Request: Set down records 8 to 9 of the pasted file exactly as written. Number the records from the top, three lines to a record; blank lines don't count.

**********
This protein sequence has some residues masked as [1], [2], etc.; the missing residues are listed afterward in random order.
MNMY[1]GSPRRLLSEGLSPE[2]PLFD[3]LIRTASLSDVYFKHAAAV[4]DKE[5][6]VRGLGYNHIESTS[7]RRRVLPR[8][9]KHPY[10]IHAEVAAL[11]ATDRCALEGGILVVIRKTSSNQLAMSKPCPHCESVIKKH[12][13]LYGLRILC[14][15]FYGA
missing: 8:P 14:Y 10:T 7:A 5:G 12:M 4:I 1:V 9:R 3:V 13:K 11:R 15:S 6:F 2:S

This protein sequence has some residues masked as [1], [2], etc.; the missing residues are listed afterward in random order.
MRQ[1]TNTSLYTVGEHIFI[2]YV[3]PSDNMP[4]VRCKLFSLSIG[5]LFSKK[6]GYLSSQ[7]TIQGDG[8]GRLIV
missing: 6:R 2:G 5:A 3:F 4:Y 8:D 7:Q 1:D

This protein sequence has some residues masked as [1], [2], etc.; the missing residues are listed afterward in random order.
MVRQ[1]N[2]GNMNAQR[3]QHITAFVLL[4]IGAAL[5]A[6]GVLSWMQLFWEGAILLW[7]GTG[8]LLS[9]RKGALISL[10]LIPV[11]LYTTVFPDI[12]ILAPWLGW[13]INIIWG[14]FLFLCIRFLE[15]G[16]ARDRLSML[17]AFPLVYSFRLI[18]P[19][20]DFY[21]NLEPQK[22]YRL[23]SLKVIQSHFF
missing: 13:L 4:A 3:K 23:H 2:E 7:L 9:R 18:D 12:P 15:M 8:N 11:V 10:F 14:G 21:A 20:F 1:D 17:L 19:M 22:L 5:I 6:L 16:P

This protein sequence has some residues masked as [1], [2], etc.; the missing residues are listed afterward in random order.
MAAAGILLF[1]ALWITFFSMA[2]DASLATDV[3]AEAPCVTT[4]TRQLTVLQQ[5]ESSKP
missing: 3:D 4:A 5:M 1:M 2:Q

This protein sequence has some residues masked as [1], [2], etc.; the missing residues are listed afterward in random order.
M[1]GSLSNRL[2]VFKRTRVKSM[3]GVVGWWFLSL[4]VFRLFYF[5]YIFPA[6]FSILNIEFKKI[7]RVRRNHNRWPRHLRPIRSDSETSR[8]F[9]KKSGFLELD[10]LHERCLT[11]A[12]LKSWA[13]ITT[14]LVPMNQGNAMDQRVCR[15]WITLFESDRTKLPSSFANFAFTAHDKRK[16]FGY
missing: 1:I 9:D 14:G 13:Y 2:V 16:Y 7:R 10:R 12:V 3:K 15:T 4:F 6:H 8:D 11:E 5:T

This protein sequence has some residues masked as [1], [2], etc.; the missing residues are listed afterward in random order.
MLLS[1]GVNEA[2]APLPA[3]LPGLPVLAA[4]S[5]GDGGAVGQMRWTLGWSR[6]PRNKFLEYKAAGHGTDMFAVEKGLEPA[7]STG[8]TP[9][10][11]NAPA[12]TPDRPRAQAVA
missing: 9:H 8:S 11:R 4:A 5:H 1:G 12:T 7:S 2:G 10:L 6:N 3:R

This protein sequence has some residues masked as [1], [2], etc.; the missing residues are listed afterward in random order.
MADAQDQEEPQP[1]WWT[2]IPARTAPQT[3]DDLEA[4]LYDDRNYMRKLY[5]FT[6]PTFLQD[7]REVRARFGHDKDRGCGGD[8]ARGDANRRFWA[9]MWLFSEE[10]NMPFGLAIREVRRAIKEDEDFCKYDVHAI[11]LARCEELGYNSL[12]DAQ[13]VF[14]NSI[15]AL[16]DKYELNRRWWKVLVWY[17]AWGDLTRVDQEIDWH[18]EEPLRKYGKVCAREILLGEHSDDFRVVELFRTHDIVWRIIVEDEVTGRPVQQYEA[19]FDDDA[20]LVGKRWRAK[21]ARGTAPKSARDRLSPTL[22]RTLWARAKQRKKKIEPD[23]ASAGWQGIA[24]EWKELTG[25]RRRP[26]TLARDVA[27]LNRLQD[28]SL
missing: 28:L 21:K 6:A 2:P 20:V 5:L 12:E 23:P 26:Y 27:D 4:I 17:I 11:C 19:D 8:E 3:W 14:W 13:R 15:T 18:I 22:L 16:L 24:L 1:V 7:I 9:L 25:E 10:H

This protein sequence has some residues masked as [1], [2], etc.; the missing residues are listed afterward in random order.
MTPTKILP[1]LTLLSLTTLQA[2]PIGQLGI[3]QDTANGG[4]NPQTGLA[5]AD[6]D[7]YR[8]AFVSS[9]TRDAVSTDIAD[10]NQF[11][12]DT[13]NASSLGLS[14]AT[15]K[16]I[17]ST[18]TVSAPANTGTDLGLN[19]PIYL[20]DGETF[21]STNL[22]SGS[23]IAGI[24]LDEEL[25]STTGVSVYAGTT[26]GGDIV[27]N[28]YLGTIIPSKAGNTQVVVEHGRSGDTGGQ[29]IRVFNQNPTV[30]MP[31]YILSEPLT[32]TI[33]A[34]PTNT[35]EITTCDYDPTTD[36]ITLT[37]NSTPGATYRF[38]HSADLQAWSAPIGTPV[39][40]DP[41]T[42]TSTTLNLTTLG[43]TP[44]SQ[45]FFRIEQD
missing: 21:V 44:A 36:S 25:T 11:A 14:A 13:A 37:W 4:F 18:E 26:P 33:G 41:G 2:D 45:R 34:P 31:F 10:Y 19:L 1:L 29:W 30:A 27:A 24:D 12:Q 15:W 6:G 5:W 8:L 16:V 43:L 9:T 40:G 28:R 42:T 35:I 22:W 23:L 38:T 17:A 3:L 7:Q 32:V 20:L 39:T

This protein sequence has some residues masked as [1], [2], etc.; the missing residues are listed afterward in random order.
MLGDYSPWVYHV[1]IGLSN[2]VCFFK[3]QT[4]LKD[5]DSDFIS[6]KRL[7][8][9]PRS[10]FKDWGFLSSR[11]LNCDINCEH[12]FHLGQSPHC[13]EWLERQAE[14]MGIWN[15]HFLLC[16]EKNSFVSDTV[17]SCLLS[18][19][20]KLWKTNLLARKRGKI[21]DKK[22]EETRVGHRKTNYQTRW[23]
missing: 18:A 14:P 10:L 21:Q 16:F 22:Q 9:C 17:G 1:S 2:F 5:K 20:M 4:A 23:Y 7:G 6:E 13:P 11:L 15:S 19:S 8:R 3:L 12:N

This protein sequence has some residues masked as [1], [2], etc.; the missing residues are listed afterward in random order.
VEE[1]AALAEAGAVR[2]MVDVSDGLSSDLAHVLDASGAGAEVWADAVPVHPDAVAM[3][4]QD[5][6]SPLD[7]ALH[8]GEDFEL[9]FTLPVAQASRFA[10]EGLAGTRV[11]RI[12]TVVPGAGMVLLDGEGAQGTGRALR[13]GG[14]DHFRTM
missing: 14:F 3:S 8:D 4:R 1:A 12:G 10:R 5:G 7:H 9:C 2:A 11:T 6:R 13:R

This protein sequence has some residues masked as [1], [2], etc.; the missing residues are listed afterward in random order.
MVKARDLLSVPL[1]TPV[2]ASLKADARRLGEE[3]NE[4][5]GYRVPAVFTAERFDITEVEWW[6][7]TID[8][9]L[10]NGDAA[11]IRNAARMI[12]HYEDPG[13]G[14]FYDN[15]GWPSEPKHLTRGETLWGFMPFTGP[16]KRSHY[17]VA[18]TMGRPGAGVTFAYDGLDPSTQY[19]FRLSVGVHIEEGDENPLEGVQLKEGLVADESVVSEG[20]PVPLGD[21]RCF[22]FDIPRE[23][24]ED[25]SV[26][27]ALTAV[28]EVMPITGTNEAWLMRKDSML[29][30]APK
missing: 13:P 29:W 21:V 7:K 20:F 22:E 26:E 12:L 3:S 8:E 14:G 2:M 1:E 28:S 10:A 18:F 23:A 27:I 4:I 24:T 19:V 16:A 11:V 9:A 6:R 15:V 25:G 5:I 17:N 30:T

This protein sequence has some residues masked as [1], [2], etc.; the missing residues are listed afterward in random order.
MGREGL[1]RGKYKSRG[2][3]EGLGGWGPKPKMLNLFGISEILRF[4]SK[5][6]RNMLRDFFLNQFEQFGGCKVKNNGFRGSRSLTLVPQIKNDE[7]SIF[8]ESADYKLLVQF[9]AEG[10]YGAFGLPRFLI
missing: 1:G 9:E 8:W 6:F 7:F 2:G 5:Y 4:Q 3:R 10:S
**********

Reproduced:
This protein sequence has some residues masked as [1], [2], etc.; the missing residues are listed afterward in random order.
MTPTKILP[1]LTLLSLTTLQA[2]PIGQLGI[3]QDTANGG[4]NPQTGLA[5]AD[6]D[7]YR[8]AFVSS[9]TRDAVSTDIAD[10]NQF[11][12]DT[13]NASSLGLS[14]AT[15]K[16]I[17]ST[18]TVSAPANTGTDLGLN[19]PIYL[20]DGETF[21]STNL[22]SGS[23]IAGI[24]LDEEL[25]STTGVSVYAGTT[26]GGDIV[27]N[28]YLGTIIPSKAGNTQVVVEHGRSGDTGGQ[29]IRVFNQNPTV[30]MP[31]YILSEPLT[32]TI[33]A[34]PTNT[35]EITTCDYDPTTD[36]ITLT[37]NSTPGATYRF[38]HSADLQAWSAPIGTPV[39][40]DP[41]T[42]TSTTLNLTTLG[43]TP[44]SQ[45]FFRIEQD
missing: 21:V 44:A 36:S 25:T 11:A 14:A 13:A 37:W 4:F 18:E 26:P 33:G 41:G 2:D 45:R 34:P 31:F 10:Y 19:L 1:L 29:W 30:A 27:A 24:D 12:Q 15:W 6:G 5:W 8:L 16:V 43:L 9:T 40:G 28:R 42:T 35:I 22:W 23:L 38:T 17:A 3:L 7:Q 32:V 20:L 39:T

This protein sequence has some residues masked as [1], [2], etc.; the missing residues are listed afterward in random order.
MLGDYSPWVYHV[1]IGLSN[2]VCFFK[3]QT[4]LKD[5]DSDFIS[6]KRL[7][8][9]PRS[10]FKDWGFLSSR[11]LNCDINCEH[12]FHLGQSPHC[13]EWLERQAE[14]MGIWN[15]HFLLC[16]EKNSFVSDTV[17]SCLLS[18][19][20]KLWKTNLLARKRGKI[21]DKK[22]EETRVGHRKTNYQTRW[23]
missing: 18:A 14:P 10:L 21:Q 16:F 22:Q 9:C 17:G 1:S 2:F 5:K 20:M 4:A 23:Y 7:G 6:E 13:P 11:L 15:S 19:S 8:R 3:L 12:N